# What is a mesh, and why not instead use independent loops for mesh analysis?

In the textbook "Fundamentals of Electric Circuits" by Alexander and Sadiku, 7th edition, p. 92, the definition of meshes depends on the the physical position of nodes. This doesn't make sense to me, because where you exactly you place your nodes should be irrelevant to the properties of the circuit.

The textbook attempts to define meshes using an example. It suggests that abcdefa is not a mesh, my understanding being the implication that there is another possible mesh, abefa, "interior" to it.

A mesh is a loop that does not contain any other loops within it. Fig. 3.17 (below), for example, paths abefa and bcdeb are meshes, but path abcdefa is not a mesh.

However, you can just tug the nodes around (in a way that clearly does not alter the circuit) so that for abefa and abcdefa, one is not "interior" to the other.

Is there a definition for mesh that is independent of how nodes are arranged, or can we just do away with the notion of meshes altogether and instead talk about a set of independent loops for "mesh" analysis?

• There is a rigorous mathematical way to determine a necessary and sufficient set of loops to use. These loops are in a subspace (a nullspace) of the directed graph. That doesn't mean they are the only combination, since you can add or subtract any two vectors to get another -- clearly then you'd need to remove one of the two used to create it. Is this the kind of answer you are looking for? (You can get a peek here and at a link it references, as well.) Commented Jun 27, 2023 at 22:39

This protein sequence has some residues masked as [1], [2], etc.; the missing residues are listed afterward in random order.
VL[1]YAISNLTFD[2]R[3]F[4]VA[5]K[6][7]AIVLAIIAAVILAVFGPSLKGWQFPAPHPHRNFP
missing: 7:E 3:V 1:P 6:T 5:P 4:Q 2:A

• Is there a definition for what? Commented Jun 27, 2023 at 23:08
• @periblepsis Yes. A criteria on the set of loops that is independent of how nodes are positioned, or if the criteria depends on how nodes are position, an explanation of why it has that dependency. By extension of having this necessary and sufficient criteria for which loops to use, I guess I'd also have an answer to my last question - does any 'maximal' set of independent loops give a set of independent equations that we can use to solve for that set's loop currents? Commented Jun 27, 2023 at 23:26